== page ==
Slotting Fees Still Needed to Fire-Up Salsa Sales
Forbes reports that Stephen Bowling’s Valley of Mexico fire-roasted salsa has come a long way in seven years from its humble beginnings peddled from the back seat of his car. Today his salsa occupies 2,000 stores across the Northeast and Southeast. He produces 30,000 cases a year, of which he must still hand over complimentary cases for new stores’ grand openings. Instead of cash payments, Bowling pays for “free fill,” or the costs the chains incur buying cases from his distributors in exchange for a few feet on the bottom shelf. However, he has managed a tiny profit on $3 million in sales last year.
By year-end, Bowling hopes to expand with Sweet-Peño jalapeño slices and a line of breads in stores. It will cost him up to $100,000 for slotting fees. He will also have to enlarge his operation from a one-man show that outsources everything, spelling bank debt and more years of potential losses.
Bowling began his endeavor in 1993 by researching salsa recipes, consulting Mexican chefs, giving taste tests to patient friends and family before perfecting the brew. But convincing stores to stock the $4 jars was difficult. He promised prompt delivery, in-store demos and free samples, giving away some 30 percent of his initial 400 cases to grocers. In the first year, Bowling lost $6,000 on sales of $9,000.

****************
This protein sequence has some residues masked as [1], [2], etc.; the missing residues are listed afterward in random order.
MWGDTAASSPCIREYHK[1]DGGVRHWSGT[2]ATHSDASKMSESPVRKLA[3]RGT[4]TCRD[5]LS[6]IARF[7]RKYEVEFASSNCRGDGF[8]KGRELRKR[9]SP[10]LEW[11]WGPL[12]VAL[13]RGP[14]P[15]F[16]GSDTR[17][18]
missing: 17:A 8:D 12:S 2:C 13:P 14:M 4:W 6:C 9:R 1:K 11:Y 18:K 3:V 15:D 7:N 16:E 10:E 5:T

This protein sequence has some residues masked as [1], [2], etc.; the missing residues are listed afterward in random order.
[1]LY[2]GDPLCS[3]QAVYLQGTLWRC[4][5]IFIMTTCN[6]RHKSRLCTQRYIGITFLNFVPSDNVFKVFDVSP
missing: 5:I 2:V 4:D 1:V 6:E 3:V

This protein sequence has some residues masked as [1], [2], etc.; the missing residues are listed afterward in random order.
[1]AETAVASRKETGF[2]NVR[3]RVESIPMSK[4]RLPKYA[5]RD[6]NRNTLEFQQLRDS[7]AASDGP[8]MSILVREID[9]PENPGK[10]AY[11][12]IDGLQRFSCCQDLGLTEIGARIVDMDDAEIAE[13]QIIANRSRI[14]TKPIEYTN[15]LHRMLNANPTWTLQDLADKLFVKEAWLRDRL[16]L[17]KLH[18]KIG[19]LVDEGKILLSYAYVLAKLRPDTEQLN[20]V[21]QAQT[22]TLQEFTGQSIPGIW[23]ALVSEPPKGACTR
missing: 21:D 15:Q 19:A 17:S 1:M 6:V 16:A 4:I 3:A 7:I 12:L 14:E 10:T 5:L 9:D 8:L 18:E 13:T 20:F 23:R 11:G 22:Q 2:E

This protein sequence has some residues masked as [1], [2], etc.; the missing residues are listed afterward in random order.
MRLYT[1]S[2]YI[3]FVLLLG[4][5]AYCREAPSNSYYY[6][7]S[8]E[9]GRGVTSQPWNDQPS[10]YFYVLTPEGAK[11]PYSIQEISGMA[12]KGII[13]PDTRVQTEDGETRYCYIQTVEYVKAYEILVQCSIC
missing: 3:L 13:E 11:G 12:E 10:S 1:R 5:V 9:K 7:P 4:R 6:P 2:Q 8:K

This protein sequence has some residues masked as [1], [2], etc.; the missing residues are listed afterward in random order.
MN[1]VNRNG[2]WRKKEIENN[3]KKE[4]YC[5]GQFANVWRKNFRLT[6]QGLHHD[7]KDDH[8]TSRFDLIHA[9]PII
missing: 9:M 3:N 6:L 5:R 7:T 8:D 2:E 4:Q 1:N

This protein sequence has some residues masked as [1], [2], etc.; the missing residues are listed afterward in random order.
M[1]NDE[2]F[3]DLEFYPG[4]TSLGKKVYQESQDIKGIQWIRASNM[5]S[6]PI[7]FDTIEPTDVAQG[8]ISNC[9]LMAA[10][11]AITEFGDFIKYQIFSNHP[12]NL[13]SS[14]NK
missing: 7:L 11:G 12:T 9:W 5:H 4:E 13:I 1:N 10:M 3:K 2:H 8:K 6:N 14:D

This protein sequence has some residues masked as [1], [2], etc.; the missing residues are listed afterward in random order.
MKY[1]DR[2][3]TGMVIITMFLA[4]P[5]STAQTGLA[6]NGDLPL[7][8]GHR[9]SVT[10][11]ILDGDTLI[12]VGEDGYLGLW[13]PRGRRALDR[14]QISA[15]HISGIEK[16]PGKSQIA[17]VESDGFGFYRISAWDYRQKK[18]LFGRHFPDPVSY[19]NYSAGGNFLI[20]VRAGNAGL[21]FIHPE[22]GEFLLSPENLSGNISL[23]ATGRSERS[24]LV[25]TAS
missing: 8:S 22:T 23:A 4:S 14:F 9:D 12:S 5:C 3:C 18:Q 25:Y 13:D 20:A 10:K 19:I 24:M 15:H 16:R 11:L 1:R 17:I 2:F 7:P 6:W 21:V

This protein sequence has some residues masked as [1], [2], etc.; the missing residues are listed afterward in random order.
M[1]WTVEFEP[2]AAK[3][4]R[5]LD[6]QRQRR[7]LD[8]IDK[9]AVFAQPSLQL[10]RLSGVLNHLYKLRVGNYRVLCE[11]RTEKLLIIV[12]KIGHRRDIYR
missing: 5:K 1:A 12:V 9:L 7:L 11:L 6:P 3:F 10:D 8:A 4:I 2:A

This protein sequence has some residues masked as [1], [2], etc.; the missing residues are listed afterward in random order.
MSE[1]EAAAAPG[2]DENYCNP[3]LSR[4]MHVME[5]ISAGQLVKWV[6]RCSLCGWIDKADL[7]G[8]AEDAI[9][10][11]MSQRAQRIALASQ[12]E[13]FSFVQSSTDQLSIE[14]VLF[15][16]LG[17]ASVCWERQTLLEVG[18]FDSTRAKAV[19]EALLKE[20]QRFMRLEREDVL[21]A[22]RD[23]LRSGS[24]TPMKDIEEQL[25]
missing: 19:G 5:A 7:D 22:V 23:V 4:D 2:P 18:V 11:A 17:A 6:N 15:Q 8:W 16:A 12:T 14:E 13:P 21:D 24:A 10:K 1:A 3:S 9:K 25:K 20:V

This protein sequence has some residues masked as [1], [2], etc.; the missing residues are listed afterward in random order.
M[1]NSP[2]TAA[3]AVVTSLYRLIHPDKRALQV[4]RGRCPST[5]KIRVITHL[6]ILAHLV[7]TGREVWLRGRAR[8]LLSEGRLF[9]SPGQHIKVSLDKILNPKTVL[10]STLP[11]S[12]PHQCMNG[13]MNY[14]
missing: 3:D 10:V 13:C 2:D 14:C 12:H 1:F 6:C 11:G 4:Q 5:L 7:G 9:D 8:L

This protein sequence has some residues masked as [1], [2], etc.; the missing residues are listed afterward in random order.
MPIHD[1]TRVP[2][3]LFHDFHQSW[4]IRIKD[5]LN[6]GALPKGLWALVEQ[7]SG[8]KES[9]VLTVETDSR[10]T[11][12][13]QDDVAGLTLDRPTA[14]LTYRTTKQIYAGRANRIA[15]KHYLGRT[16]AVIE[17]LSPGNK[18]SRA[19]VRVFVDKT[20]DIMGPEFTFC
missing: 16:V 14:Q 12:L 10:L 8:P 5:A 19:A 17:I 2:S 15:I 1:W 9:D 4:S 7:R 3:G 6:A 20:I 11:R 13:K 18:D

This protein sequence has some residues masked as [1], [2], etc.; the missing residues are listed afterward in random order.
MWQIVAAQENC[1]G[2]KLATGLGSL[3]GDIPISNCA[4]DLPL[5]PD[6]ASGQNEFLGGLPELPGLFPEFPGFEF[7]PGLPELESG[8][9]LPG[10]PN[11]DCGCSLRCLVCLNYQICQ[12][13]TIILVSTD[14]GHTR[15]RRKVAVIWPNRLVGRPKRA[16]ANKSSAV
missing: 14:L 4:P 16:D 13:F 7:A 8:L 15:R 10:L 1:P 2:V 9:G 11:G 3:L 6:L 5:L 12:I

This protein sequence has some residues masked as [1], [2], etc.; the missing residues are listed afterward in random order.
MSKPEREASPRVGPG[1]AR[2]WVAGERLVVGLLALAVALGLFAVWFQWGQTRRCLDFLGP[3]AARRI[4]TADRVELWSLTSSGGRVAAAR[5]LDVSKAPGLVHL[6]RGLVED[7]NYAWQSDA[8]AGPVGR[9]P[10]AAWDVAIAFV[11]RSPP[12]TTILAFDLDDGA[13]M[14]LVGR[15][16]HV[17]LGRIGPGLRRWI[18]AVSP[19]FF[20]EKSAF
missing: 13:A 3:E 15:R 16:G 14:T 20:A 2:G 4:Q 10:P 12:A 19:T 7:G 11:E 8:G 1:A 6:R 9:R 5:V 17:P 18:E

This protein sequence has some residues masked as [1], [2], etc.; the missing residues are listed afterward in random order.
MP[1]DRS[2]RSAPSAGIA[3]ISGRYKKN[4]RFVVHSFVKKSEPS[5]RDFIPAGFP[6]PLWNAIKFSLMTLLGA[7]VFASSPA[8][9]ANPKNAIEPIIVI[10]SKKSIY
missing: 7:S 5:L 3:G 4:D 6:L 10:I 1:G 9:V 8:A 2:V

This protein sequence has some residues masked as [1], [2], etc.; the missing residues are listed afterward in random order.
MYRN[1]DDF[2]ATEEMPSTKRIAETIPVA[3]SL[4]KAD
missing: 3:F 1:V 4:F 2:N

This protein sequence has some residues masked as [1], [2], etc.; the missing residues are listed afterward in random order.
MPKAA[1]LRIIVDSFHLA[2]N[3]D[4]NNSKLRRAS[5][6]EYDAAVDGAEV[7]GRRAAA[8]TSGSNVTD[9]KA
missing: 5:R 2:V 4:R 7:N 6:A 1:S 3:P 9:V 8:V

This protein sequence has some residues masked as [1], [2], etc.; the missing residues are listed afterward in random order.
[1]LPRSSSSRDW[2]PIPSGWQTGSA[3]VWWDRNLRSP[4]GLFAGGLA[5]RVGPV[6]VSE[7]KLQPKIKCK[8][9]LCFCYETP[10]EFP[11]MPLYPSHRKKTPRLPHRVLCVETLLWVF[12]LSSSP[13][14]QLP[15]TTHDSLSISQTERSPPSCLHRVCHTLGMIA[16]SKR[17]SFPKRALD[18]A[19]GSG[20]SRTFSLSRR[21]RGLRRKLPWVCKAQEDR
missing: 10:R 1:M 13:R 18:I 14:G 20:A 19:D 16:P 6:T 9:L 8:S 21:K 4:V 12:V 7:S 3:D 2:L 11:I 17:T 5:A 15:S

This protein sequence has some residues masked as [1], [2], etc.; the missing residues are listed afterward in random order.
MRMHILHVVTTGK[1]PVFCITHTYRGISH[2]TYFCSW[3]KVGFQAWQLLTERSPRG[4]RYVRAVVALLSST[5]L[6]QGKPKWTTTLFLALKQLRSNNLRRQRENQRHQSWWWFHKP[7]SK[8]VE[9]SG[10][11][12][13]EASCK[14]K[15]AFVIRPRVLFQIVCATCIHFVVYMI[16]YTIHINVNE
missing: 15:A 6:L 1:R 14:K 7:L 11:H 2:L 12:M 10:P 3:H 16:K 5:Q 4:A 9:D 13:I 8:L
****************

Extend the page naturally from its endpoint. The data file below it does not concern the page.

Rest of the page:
Then while on an installation job, he met and plied the wife of a supermarket distributor with jars of salsa. Through Mutual Biscuit’s close ties to Stop & Shop, the grocery chain waived slotting fees, accepted Valley of Mexico in 80 or so stores in Connecticut and insisted that Bowling show up at the stores to hawk free samples.
He did enough business in 1995 to afford two radio commercials for $3,000. A two-minute spiel by Don “Buzzard Neck” Imus on WFAN-AM, NY, turned into a ten-minute riff on how Bowling couldn’t even afford serious airtime. The commercial helped generate buzz. That year, Valley fans contacted Shaw’s and Piggly Wiggly, demanding the supermarkets stock the salsa.
Moderator Comment: Should charging slotting fees be
ended? What would be the ideal trading process that fairly addresses the needs
of retailers, wholesalers and manufacturers?
There are many good arguments for the need of slotting
fees. Wholesalers, in particular, would have a tough time without up front dollars.
That said, there is also ample evidence that the space going to the highest
bidder system reduces a store’s ability to drive sales and create a point of
difference in the minds of consumers. [George
Anderson – Moderator]